7. A different way of putting some of the above would be to say that many of the resources in the Swenson Center allow for analyses of how an immigrant group perceived American society. The ways in which they created their own Swedish-American identity tells us something about what they perceived as being central in American society. Freedom (or liberty), for example, was obviously a central American trope.[4] It is interesting to see how Swedish (and other) immigrants quickly understood this, and in an attempt to integrate/gain a privileged position in American society sought to emphasize how they too came from a tradition in which freedom was central, and at times even had been the source of American freedom. In this way is seems possible to "read" the ways in which American society was understood by Swedish immigrants through the ways they constructed their own dual identity.

8. Language was a fundamental dimension of Swedish-American culture, and can form a starting point for many studies. One approach is to follow the seemingly ever-present discussion about the role of the Swedish language and the possibilities for its preservation in America. The many Swedish-language sources we have can also be used in the larger discussions of "multilingualism" in America, not least initiated by the work of Werner Sollors.[5] Finally, linguistic analyses of language change and language contact can be done, along the lines of work by, for example, Nils Hasselmo and Angela Hoffman.


Some of the more important sources that can be used include:

1. The Swedish-American press. Some 600 Swedish language newspapers were published over time in the U.S. and provide very rich sources for many different aspects of Swedish-American culture, the ways in which the ethnic community interacted with American society at large, and for contacts with Sweden. Some 300 of them have been microfilmed and are available in the Swenson Center. Through a trans-Atlantic project, the Swenson Center, the National Library of Sweden, the American Swedish Institute, and the Minnesota Historical Society we are currently digitizing some 20 of these titles.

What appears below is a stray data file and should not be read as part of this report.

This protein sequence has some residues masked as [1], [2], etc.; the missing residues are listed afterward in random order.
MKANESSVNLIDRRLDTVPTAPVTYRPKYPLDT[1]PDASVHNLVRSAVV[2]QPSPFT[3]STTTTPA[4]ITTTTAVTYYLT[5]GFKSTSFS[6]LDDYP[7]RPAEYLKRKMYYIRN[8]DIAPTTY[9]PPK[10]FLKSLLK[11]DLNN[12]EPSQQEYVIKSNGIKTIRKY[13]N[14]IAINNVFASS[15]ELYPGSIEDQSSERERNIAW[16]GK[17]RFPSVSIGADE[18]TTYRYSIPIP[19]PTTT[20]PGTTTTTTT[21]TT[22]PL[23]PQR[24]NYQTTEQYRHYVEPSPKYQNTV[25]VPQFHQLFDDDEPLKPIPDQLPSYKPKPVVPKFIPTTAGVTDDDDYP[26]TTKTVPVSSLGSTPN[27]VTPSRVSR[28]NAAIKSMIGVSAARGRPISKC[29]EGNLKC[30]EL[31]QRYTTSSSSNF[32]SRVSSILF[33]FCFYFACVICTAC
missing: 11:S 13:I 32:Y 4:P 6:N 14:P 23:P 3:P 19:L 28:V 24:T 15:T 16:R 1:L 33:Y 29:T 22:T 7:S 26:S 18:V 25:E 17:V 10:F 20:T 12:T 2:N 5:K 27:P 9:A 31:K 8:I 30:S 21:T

2. Swedish-American churches and other organizations' records. A multitude of such groups were organized and we have many hundreds of these records on microfilm. Apart from listing members, they also provide very important insight into the cultural and religious lives of the ethnic community. Two recent additions are the records of Upsala College, which was founded in 1893 and closed in 1995, and which for many years served the educational needs of Swedish Americans on the East Coast, and the records of the American Union of Swedish Singers, an organization for choral and musical life among the immigrants. We are also the repository of a current Swedish-American organization--SWEA--founded in 1971 specifically for contemporary Swedish women who live in the U.S. This collection addresses the question of the significance of ethnicity for current Swedish immigrants in the U.S.

3. Individual papers. The Center also has the private papers of a number of prominent Swedish Americans. Some of them were quite active in cultural and literary circles, and would be of great interest. Three such collections are those of Ernst Skarstedt, G.N. Swan, and Axel Lundeborg.

4. Our library includes a fine collection of Swedish-American imprints--that is books and pamphlets published in Swedish in the U.S. These publications vary greatly in nature, but do illustrate the cultural and literary life of an immigrant group. In recent years, we have worked hard to catalog these often rare publications.  

Dag Blanck, director, Swenson Center. Feel free to contact me if you have questions.

[1] Karen Hansen, Encounter on the Great Plains: Scandinavian settlers and the dispossession of Dakota Indians, 1890-1930 (New York, 2014) Gunlög Fur "Indians and Immigrants. Entangled Histories," Journal of American Ethnic History, 33, (Spring 2014).

[2] Mary Howitt, "Fredrika Bremer," The New York Times, 14 March 1886.

[3] Dag Blanck, "'A Mixture of People with Different Roots': Swedish Immigrants in the American Ethno-Racial Hierarchies," Journal of American Ethnic History, 33, (2014).

[4] Eric Foner, The Story of American Freedom (New York, 1998).

[5] Werner Sollors, Multilingual America: Transnationalism, Ethnicity, and the Languages of American literature (New York, 1998).